NPGA reaches out to members, asks for direction

July 2, 2012 By    

The National Propane Gas Association (NPGA) is sharpening its vision for the future, engaging hundreds of industry members on its mission and ensuring that adequate resources are available to proceed with what its new chairman is calling a main priority.

Vision 2014 was attracting buzz at NPGA’s board of directors meeting last month in Washington, D.C., held in conjunction with the industry’s annual lobbying event, Propane Days.

“It started out around the budget, looking at our financial projections, but we really needed to step back and make sure what we’re doing meets membership expectations,” explains Ray Murray, NPGA’s new chairman, of Ray Murray Inc. “What are their expectations and what do we need to accomplish that?”

Murray has played a large part in the initiative, which got off the ground about one year ago with the formation of a task force initially aimed to tackle revenue issues. However, to account for the challenges currently facing the industry, the task force decided that a broader, more strategic approach was necessary. So it stepped back and sought input from the industry on key issues it might face in the coming years. To date, more than 200 people, from the state and national levels, have provided feedback on NPGA’s mission and vision, Murray says.

“The first question we dealt with is whether we should have an association that reflects that our industry is shrinking and should we be cutting back activity? Or should we build an association that is capable of executing a growth strategy for the industry?” Murray says. “The unanimous sense so far is that NPGA needs to have a strong growth agenda and be promoting and advocating for the growth of propane through different ways.”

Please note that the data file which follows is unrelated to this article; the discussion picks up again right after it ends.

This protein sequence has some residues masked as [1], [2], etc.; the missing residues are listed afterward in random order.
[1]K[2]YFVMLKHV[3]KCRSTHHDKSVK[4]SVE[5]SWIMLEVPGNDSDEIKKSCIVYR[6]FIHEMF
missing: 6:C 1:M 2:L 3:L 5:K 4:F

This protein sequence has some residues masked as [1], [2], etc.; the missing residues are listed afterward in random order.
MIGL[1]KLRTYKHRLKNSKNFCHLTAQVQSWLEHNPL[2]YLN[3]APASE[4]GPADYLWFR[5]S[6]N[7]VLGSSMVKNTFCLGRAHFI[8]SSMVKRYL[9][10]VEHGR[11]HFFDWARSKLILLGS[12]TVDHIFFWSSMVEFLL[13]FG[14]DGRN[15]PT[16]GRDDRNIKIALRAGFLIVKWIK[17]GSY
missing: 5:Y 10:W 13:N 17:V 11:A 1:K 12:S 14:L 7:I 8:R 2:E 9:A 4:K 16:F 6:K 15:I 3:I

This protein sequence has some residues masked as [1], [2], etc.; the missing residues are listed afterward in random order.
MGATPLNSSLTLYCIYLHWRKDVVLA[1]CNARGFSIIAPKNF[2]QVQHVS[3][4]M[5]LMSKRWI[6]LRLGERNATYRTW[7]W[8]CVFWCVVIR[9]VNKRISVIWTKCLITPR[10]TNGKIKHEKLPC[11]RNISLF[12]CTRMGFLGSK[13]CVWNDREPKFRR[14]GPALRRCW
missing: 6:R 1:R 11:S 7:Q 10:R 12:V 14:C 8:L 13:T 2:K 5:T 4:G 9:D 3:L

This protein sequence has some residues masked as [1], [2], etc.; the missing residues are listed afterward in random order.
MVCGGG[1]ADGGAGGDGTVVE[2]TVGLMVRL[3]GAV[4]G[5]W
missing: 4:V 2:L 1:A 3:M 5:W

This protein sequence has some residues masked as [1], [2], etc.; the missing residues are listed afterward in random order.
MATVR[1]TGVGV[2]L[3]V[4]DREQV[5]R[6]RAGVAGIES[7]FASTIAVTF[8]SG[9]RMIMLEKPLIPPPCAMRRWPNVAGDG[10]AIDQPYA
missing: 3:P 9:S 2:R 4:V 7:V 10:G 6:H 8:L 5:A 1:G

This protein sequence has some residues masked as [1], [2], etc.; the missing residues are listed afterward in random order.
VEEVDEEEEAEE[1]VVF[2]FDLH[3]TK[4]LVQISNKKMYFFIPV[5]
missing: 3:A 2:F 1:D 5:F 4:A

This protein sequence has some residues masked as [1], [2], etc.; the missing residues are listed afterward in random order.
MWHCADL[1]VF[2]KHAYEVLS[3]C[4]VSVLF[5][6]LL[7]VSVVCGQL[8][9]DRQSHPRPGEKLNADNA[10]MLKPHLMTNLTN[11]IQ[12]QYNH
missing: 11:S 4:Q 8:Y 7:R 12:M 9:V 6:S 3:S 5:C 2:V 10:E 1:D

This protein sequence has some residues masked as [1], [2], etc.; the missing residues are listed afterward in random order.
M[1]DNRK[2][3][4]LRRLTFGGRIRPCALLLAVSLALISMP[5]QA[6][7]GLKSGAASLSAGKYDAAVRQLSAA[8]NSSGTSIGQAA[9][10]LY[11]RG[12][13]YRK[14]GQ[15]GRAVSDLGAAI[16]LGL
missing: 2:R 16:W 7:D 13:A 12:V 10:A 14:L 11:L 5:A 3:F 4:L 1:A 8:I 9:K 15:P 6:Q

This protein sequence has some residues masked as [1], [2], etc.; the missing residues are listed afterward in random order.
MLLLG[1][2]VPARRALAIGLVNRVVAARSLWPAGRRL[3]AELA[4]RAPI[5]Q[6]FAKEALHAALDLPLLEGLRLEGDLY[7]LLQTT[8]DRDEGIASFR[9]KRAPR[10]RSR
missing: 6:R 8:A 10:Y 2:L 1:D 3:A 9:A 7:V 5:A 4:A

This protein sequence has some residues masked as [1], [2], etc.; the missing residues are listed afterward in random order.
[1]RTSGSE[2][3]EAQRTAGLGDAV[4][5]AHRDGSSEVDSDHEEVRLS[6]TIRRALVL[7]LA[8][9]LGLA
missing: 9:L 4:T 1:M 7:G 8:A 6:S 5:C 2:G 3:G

According to Murray, other topics surfacing in the discussions include ensuring parity for propane with natural gas in programs and policies; renewing alternative fuel tax credits; and lifting the Department of Commerce’s restriction on Propane Education & Research Council (PERC) activities.

Gathering information was the first phase of the process. The second phase involves an analysis and prioritization of that information, which the Executive Committee will do at its August meeting, Murray says. The final phase is implementation of that strategic plan, and a corresponding budget, for 2014.

Teaming with Murray for the 2012-13 term are NPGA officers Gary France, chairman-elect, of France Propane Service; David Lugar, vice chairman, of AmeriGas; and Charlie Ory, treasurer, of Aero Propane. Murray takes over for Carl Hughes of Inergy.

More on the PERC restriction
An NPGA grassroots letter-writing campaign is under way, targeting nine swing states that also have a significant propane presence (those being Colorado, Florida, Iowa, Missouri, New Mexico, North Carolina, Ohio, Virginia and Wisconsin).

The federal government restricted PERC’s consumer education activities in 2009 amid rising propane prices. However, in comparisons with other fuels, the government only calculated residential propane prices and not the cheaper prices across other segments of our industry before triggering the consumer-protection clause – a method the industry has long argued is flawed.

NPGA sees a window of opportunity in an election year, when our voices might not fall on deaf ears, to initiate change in that calculation. Stay tuned.

Joining our team
As you read our July issue, with a focus on agriculture, you’ll notice a new writer fronting our features. Managing Editor Kevin Yanik joined LP Gas about three months ago from another business-to-business publication.

Kevin has been working the phones and learning quickly about the propane industry. He got to meet some of you at Propane Days, his first event, from which he blogged extensively about some of the key issues facing our industry. You can read one post in the July issue and others on our website.

Contact Kevin with propane industry news and story ideas at

About the Author:

Brian Richesson is the editor in chief of LP Gas Magazine. Contact him at or 216-706-3748.

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